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The Cramooz Story

Earlier this week, I had a wonderful talk with Gloria from Farmstead Talk. We "met" on Instagram, and chatted via Zoom. Ah, the beauty of social media and technology. Gloria is a retired nurse (back at work to provide additional Covid19 support to her community) who lives on a farm in the mountains and embarked on a project to interview one homestead for each of the 50 states in the US. Then she decided to expand her interviews to international projects, which is where we raised our hand, almost

Almost a year. That’s how long it took us from the moment we first saw the property we fell in love with to the moment we signed the papers that made us its official new owners. Well, 11 months to be exact. Ten, maybe, if you count from the moment we decided we wanted to buy the place. No matter how you look at it, it has taken quite a while. We are partly at fault, because we wanted to cross all the T’s and dot all the I’s –

From recent conversations with friends, it has become clear that many of you wonder what in the world we are doing, not big picture but on a daily basis. So, here’s a taste of what a Cramooz day sort of looks like-ish… Ever since the arrival of “Mojito the mutt” – our adorable puppy born Feb 14 and adopted by us April 23 this year – into our lives, my daily routine begins around 6am. I get up, let the puppy out so he can respond to the call

Many of you are probably wondering what we are up to, where things stand with our project, and what we are doing with our days. I have to admit, I have been pushing off the writing of this blog for months in the hopes that instead of a lukewarm update, I could share some epic and exciting news. Today, I have decided to rip off the Band-Aid and share the frustrating truth – but rest assured, all that means is that the big news is on hold. Let

Portugal is an amazing place, and there are many, many reasons why we chose to relocate here. However, I would be crazy if I said it was perfect, and delusional if I did not mention the biggest challenge we have had to deal with: bureaucracy. We knew this going in, of course, and accepted it as a small price to pay in the grander scheme of things. That helps, but unfortunately does not make us immune to the challenges of dealing with the issue. This week has been particularly frustrating,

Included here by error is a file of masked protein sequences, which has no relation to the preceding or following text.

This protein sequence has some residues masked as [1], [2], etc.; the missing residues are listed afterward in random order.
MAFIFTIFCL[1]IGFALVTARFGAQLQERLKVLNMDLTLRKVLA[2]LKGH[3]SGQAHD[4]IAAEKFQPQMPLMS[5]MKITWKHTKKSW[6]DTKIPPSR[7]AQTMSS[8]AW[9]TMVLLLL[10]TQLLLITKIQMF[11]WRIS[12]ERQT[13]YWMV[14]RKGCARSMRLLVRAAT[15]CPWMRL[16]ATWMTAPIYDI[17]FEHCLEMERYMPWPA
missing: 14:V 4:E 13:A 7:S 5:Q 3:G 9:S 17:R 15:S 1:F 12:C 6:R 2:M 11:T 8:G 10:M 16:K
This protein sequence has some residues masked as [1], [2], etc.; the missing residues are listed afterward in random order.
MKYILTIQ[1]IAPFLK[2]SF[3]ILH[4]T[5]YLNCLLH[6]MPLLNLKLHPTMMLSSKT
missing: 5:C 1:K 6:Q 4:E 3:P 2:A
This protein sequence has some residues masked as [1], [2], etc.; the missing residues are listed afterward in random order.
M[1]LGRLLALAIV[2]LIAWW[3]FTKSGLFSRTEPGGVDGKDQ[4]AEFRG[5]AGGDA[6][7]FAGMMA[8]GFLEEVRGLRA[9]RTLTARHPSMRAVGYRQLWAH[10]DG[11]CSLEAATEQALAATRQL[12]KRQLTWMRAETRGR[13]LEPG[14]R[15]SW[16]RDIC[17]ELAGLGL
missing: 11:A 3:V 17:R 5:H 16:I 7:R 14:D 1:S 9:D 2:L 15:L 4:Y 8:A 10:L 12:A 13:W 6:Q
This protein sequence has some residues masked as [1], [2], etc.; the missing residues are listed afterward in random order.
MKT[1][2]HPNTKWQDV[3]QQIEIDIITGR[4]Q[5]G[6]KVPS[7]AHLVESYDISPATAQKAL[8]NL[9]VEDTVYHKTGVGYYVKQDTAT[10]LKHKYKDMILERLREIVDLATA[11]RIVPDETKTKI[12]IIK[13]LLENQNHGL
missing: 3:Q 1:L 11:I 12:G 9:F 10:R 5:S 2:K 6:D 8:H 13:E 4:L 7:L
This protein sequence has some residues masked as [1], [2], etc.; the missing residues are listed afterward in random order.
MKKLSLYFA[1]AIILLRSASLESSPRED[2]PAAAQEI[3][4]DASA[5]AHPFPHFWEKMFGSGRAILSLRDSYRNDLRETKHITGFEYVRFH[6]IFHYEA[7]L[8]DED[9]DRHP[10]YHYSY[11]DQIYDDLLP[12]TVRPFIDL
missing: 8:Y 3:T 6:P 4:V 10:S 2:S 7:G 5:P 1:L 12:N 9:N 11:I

It may not be all that obvious just yet, but we have a thing with mustaches. It all started five years ago. A friend had met her match, and he happened to wear a mustache. I thought that was amazing. She was not as thrilled. And then the oddest thing happened: I started coming across mustaches everywhere (this was before the mustache trend): postcards, paperclips, rings… so I took photos or bought little trinkets for my friend. She was mildly amused but mostly thought it was weird. And

My mother always assumed that having a daughter was synonymous with dresses and playing princess. Then I showed up, and went through phases where only wore pants, came back from birthday parties covered in mud because I HAD to go out and play soccer with the boys, and secretly signed up for the baseball team. I don’t ever remember wanting to be a doctor or an astronaut, but I had a plan. I envisioned a big house with a lot of land. Chickens to give us eggs, cows for

This post only exists in French. Francois writes about how we decided to embark on an unusual honeymoon and kickstarting the process with a honeymoon fund instead of a more traditional wedding registry. D’après l’app “Big Days”, téléchargée il y a quelques temps, il reste 121 jours jusqu’à ma remise de diplôme ; et donc 123 jours jusqu’à notre départ des US. Je ne me souviens plus très bien à quel moment de nos préparatifs de mariage Shahnaz a émis l’idée de faire un tour du monde pour notre lune

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